Almost every engaged couple dreams of having a wedding full of traditions and deep meaning. In order to accomplish this desire, many couples have adopted wedding traditions from their own ancestral celebrations or from other cultures.
Customs and traditions from Mexico or Latin America have become very popular in the U.S.A. and several other countries because of the deep symbolism and beauty of weddings from south of the border.
One of the major differences in a Mexican wedding is who pays for the wedding. Both families are involved with the wedding plans from the beginning and all help with the expenses, including parents, grandparents, godparents and friends. The bridesmaids and the groomsmen each traditionally pay for a specific item for either the ceremony or the reception.
Bridesmaids and groomsmen are paired and each pair is responsible for a different function in the wedding ceremony. One pair will provide the highly symbolic Lazo, effectively a ceremonial lasso that is a symbol of unity in this case. The Lazo could be a white satin cord or a large loop of rosary beads and is draped around the couple’s shoulders, or around their wrists, as they kneel for a wedding prayer.
As a symbol of their love, the couple wears the Lazo for the rest of the service. The couple who placed the Lazo around the couple removes it at the end of the ceremony and gives it to the bride as a reminder of their promise to always remain together.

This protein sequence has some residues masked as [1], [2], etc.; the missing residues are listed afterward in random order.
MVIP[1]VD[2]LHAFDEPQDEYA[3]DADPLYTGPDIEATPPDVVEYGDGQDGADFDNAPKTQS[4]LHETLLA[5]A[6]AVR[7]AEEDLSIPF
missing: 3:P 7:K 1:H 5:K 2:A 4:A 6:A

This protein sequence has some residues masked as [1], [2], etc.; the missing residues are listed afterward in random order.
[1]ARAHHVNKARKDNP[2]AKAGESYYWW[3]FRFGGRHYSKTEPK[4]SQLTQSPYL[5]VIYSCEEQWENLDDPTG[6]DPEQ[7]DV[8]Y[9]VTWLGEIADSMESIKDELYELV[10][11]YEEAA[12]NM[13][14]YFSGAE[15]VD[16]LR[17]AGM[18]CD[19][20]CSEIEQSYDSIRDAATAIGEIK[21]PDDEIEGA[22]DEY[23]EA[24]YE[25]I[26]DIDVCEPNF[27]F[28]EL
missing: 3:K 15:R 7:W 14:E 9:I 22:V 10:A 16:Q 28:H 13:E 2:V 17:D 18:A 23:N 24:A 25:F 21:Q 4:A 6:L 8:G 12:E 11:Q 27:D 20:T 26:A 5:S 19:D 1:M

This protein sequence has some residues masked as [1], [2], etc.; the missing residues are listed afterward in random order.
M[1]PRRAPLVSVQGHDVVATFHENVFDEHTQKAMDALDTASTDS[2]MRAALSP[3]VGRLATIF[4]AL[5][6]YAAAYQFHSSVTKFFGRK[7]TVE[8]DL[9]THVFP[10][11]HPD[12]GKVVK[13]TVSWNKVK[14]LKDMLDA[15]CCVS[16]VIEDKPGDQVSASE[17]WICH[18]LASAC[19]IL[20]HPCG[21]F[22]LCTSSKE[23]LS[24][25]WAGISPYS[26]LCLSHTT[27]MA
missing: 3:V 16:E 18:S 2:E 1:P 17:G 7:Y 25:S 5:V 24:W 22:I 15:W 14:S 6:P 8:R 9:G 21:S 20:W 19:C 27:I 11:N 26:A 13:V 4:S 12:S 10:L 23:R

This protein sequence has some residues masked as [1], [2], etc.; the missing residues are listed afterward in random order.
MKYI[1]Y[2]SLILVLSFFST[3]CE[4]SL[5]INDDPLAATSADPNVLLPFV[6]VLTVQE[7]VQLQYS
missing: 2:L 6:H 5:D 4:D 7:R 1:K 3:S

Another pair of attendants provides the bride’s bouquet, while a third brings the Arras, 13 gold or silver coins in wealthier families and gold-plated in families who are not so wealthy. Traditionally, the groom gives the coins to his bride to show his promise and ability to support his family.
If there are only three pairs of attendants, the pair who provided the Arras also provide the pillows the couple kneels upon during the service.
The money dance originated in Europe and has become a very popular way to help start the couple out with some ready cash. At some weddings, there is a special purse or money bag available for collecting cash donations to the new couple’s future. The money dance, called the dollar dance in the U.S.A., is however, a different way to help the couple financially.
Male guests are expected to pay to dance with the bride. Different cultures have different methods of collecting the payment. In some, the bride carries a purse and the dancers put the currency in it. Some will pin the money on the bride’s wedding gown. Sometimes, the maid of honor will wear an apron with pockets to collect the dancing payments.
As in most weddings, the bride chooses her wedding colors and they will be prominent in all aspects of the ceremony, including the wedding cake. The automobiles used for transporting the attendants will be decorated with ribbon and paper flowers in the same colors. The church pews will be adorned with flowers and bows of the same colors. Petals from the flowers will continue the color theme on the bridal path to the altar.
If a piñata is included in the festivities, it will be heart-shaped and probably full of wedding candies and appropriate trinkets.
A wedding anywhere is a beautiful and symbolic ceremony full of traditions and meaning for all who attend. The growing practice of blending family traditions with a few from other cultures deepens the significance for the new couple.
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